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This is intended to be the concise summary of my email server installation, with references to other pages for more detail as appropriate.


See AboutThesePages.


Was It Worth It

It was a pain, but it was worth it to me:

  • I needed an email server:
    • I run a home LAN and share one Internet connection among the entire family -- a common thing to do
    • I share one email address among the entire family -- an uncommon thing to do
  • It's given me a boost in adopting Linux:
    • I spend more time in Linux now that I am no longer tied to Netscape Navigator on Win95
    • I absorbed more Linux as I installed / configured the mail server.
  • I want Linux to succeed on the desktop:
    • to provide strong competition for Microsoft
    • so I can customize software to suit my work style / requirements.

Goals / Constraints

  • On a private LAN:
    • sharing a dial up connection to the Internet
    • without a registered domain name
    • sharing one email address among my entire family, but sorting mail to each member based on extra clues in the To: and From: addresses (like "Other User Name" <rhkramer@fast.net>
  • Mail to be stored on one machine accessible from any machine on the LAN, by any user, and from Windows or Linux

The Configuration

See EmailOverviewSketch. In words:


The email server, comprised of several programs, runs on host System8.home.d (

My domain name (home.d) is not registered, so email addressed to me must use my email address at my ISP (rhkramer@fastPLEASENOSPAM.net).

I do not run a local DNS, nor have I included all the local computer names in the /etc/hosts files, so, when addressing machines on the LAN, I must use an IP address instead of a domain name. (For example, when I set up an email client, I specify the SMTP or outgoing mail server as rather than System8.home.d.)

All software mentioned in the following runs on System8 unless clearly stated otherwise.

Outgoing Mail

Postfix runs on System8.home.d ( and relays outgoing mail to my ISP.

Mail clients on System8 move outgoing mail from their outboxes to the postfix incoming mail spool.

Mail clients on other machines send outgoing mail via SMTP to port 25 on

Postfix either delivers the mail locally (if it is for a local user (on the LAN)) or relays it to my ISP.

Local mail is recognized when it is sent to an address on System 8 (like dad@192PLEASENOSPAM.168.0.8). Mail sent to rhkramer@fastPLEASENOSPAM.net is also delivered locally.

Incoming Mail

Under user dad, a cron job starts a script (ipr_getmail.scr) every 10 minutes which, among other things, runs fetchmail to get mail from my ISP (via POP3) and deliver it to postfix (at port 25 on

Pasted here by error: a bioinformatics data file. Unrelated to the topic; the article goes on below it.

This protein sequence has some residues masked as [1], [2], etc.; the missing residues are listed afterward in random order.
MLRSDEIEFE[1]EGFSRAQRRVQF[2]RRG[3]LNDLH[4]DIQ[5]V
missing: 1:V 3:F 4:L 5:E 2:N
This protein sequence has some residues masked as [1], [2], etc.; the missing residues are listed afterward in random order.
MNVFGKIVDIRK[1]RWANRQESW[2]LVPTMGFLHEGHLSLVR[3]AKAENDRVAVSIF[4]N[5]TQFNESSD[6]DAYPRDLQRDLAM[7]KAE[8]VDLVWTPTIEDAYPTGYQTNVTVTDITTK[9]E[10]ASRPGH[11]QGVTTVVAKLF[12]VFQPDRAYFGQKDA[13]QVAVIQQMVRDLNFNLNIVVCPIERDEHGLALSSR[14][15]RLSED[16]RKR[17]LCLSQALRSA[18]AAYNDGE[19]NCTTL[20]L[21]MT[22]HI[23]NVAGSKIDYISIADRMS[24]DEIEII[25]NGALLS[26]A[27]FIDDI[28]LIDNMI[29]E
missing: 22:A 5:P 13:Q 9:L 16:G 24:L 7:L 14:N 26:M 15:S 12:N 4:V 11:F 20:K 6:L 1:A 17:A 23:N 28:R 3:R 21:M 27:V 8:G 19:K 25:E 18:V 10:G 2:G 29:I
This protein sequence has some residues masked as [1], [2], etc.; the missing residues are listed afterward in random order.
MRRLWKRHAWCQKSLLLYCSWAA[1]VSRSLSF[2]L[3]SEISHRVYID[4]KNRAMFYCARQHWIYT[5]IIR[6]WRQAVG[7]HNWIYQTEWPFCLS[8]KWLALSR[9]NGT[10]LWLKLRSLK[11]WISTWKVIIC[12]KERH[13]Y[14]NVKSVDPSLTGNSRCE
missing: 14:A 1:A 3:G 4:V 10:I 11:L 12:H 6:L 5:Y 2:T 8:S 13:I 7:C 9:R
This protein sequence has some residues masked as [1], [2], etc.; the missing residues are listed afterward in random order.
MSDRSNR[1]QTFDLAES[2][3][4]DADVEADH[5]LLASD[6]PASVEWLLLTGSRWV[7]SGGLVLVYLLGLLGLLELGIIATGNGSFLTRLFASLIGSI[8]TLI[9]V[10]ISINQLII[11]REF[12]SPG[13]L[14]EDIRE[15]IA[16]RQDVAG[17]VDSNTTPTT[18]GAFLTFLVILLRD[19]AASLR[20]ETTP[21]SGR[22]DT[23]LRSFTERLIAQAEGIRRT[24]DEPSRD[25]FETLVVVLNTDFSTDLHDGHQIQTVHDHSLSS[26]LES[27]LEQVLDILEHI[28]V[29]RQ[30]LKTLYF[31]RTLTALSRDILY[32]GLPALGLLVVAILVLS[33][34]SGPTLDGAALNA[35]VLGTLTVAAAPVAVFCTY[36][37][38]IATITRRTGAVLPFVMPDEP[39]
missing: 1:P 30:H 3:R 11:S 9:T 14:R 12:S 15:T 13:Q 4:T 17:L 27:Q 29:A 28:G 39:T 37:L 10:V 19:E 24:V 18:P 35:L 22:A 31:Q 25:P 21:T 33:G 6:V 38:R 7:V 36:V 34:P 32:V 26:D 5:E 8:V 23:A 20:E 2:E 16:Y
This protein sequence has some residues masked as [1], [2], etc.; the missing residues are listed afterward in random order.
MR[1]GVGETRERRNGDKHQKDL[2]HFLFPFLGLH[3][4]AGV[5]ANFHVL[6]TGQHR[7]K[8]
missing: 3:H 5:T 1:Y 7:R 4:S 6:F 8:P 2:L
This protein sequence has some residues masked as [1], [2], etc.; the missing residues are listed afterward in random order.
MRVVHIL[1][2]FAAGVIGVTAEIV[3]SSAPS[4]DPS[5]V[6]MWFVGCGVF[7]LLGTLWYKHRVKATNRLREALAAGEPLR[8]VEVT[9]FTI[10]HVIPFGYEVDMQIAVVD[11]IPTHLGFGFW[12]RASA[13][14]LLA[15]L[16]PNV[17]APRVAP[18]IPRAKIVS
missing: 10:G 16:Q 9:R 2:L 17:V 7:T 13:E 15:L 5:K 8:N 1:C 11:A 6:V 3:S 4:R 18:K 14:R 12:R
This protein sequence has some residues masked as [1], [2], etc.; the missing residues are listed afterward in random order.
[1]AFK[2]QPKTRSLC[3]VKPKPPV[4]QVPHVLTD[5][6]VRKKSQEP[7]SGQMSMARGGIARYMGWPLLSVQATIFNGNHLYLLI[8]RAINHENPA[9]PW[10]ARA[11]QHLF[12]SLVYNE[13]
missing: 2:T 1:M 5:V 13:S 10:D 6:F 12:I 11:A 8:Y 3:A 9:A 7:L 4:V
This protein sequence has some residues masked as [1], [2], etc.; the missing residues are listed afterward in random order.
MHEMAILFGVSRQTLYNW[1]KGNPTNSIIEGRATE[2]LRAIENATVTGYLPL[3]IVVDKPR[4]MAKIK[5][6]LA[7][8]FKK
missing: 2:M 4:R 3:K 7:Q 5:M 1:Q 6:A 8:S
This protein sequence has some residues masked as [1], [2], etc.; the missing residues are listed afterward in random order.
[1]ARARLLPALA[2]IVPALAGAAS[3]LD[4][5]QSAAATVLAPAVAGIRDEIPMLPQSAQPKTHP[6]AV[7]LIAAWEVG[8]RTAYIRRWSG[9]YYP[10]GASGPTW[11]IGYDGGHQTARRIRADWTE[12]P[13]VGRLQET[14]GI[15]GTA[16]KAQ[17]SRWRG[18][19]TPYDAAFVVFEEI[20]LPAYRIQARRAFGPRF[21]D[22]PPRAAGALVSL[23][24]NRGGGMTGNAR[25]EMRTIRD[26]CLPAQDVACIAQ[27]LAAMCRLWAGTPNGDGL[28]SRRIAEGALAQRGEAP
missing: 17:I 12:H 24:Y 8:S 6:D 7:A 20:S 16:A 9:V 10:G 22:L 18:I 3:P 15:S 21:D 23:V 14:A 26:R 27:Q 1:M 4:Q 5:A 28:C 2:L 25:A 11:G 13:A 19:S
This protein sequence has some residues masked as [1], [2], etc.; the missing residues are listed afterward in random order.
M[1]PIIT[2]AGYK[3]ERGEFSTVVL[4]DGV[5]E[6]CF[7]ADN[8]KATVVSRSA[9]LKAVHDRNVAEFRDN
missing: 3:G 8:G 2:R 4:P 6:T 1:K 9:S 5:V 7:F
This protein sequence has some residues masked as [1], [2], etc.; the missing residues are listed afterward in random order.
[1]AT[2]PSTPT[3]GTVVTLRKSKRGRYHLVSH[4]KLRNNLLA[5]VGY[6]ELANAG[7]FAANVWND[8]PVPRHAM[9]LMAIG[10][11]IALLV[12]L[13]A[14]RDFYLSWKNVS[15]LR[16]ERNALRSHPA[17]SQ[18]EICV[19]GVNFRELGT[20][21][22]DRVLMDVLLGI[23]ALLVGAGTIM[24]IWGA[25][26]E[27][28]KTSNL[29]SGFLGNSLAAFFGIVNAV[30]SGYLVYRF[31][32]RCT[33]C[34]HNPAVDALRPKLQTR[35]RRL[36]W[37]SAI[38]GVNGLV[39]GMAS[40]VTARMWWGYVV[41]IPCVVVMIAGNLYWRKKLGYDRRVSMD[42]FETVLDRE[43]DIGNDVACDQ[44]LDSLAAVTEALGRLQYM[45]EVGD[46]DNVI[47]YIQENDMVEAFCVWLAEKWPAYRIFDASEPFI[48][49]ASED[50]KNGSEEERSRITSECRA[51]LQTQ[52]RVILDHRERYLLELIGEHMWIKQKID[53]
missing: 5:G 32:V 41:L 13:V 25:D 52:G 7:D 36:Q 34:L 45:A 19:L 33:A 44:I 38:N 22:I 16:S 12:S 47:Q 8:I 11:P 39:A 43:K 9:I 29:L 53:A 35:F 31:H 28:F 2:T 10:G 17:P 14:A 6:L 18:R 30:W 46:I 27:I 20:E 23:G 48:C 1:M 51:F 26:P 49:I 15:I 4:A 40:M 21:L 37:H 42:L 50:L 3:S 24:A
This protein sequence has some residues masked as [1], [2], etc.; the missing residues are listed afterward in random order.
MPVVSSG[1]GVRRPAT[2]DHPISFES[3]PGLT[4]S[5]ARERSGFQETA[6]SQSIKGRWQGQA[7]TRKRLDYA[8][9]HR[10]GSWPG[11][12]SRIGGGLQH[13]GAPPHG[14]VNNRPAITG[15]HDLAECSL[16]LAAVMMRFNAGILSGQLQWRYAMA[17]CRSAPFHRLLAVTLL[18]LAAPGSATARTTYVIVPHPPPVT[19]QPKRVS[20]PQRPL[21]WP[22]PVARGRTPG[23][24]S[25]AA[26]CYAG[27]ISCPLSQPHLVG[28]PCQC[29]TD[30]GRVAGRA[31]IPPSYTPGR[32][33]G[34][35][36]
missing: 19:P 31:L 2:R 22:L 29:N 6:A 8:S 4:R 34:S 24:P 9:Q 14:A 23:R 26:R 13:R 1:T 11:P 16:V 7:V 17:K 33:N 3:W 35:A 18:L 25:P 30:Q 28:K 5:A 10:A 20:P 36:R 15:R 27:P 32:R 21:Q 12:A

When postfix recognizes mail as being for a local user, it calls procmail to deliver the mail to the user's mail spool on System8 (/var/spool/mail/<username>).

Postfix is configured to send a bcc of every email it handles (incoming or outgoing) to user rhkmail.

Procmail runs on user dad's incoming mail spool to:

  • send mail destined for other users to their incoming mail spools
  • sort mail destined for user dad into folders based on content

Procmail runs on user rhkmail's incoming mail spool to:

  • sort copies of mail sent by local users into folders based on addressee or content
  • return copies of email sent from a user to himself by putting them in his incoming mail spool

What's described in the previous two paragraphs is a little more complicated than most people will probably want / need. The reason I go to that trouble is because I may send email from any client on the network, and I want copies of my outgoing email collected on the server so I can access it from any client. I won't describe simpler ways of doing it at this time, but may later.

In order for email clients on other machines to access mail via POP3 or IMAP, POP3 and IMAP daemons run on the email server.

Using POP3, clients can download mail from their incoming mail spool on System8. Using IMAP, clients can read mail in their incoming mail spool and their mail directories on System8.

Setting It Up

For some words about the setup of each program comprising my email server, and actual copies of (most of) the configuration files, see EmailServerFiles.

Programs discussed:

  • Cron
  • Fetchmail
  • Postfix
  • Procmail
  • xinetd
  • Pop / Imap Daemons

Other Stuff

I have a lot of pages on WikiLearn dealing with email -- many of them false starts or containing erroneous information. If you really want to see them, do searches on all of the following:

  • mail
  • postfix
  • procmail
  • IMAP
  • POP

I intend to gradually work my way through them again, trying to get them fully correct or deleted. The good ones will be listed on this page or somewhere similar.


See EmailServerToDos

Maintenance and Backup


  • () RandyKramer - 27 Sep 2002
  • <If you edit this page: add your name here; move this to the next line; and include your comment marker (initials), if you have created one, in parenthesis before your WikiName.>

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Topic revision: r10 - 2002-10-05 - RandyKramer
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